MIAMI -- There've been two Atlantic hurricanes so far this season. Even so, forecasters say it's even more likely to be a below-normal season.
They now predict a 70 percent chance of a below-normal season, a 25 percent chance of a near-normal season and only a five percent chance of an above-normal season. The probabilities in the May outlook were 50 percent, 40 percent and 10 percent, respectively.
“We are more confident that a below-normal season will occur because atmospheric and oceanic conditions that suppress cyclone formation have developed and will persist through the season,” said Gerry Bell, Ph.D., lead seasonal hurricane forecaster at NOAA’s Climate Prediction Center, a division of the National Weather Service.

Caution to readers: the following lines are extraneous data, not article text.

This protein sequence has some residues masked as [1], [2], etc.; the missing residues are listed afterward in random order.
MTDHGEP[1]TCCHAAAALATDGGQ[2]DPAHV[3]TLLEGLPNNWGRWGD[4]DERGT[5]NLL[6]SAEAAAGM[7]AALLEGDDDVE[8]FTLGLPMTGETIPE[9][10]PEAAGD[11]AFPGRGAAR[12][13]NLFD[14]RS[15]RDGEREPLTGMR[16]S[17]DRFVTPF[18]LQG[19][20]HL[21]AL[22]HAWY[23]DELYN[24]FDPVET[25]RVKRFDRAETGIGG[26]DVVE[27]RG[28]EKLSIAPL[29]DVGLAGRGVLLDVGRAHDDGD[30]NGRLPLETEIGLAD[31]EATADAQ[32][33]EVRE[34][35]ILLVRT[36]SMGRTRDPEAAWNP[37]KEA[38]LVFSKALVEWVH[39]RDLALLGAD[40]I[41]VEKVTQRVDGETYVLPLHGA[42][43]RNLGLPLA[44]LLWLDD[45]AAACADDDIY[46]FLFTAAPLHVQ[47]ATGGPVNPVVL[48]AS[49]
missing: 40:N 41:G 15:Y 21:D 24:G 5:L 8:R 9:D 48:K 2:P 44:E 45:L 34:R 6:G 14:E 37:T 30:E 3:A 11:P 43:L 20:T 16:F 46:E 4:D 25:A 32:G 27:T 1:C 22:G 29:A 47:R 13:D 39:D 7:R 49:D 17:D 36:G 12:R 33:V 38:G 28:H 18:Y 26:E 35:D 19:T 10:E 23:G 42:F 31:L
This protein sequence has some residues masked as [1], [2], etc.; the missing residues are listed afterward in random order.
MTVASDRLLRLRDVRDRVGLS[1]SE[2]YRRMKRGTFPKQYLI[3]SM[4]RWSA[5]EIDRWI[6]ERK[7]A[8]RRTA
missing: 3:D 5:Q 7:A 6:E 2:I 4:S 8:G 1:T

“Nonetheless, tropical storms and hurricanes can strike the U.S. during below-normal seasons, as we have already seen this year when Arthur made landfall in North Carolina as a category-2 hurricane," he added.
August 7: 7 to 12 named storms (top winds of 39 mph or higher), including 3 to 6 hurricanes (top winds of 74 mph or higher), of which 0 to 2 could become major hurricanes (Category 3, 4, 5; winds of at least 111 mph).
May 22: predicted 8 to 13 named storms, 3 to 6 hurricanes and 1 to 2 major hurricanes.
The Atlantic hurricane region comprises the North Atlantic Ocean, the Gulf of Mexico and the Caribbean Sea and runs from June 1 through November 30.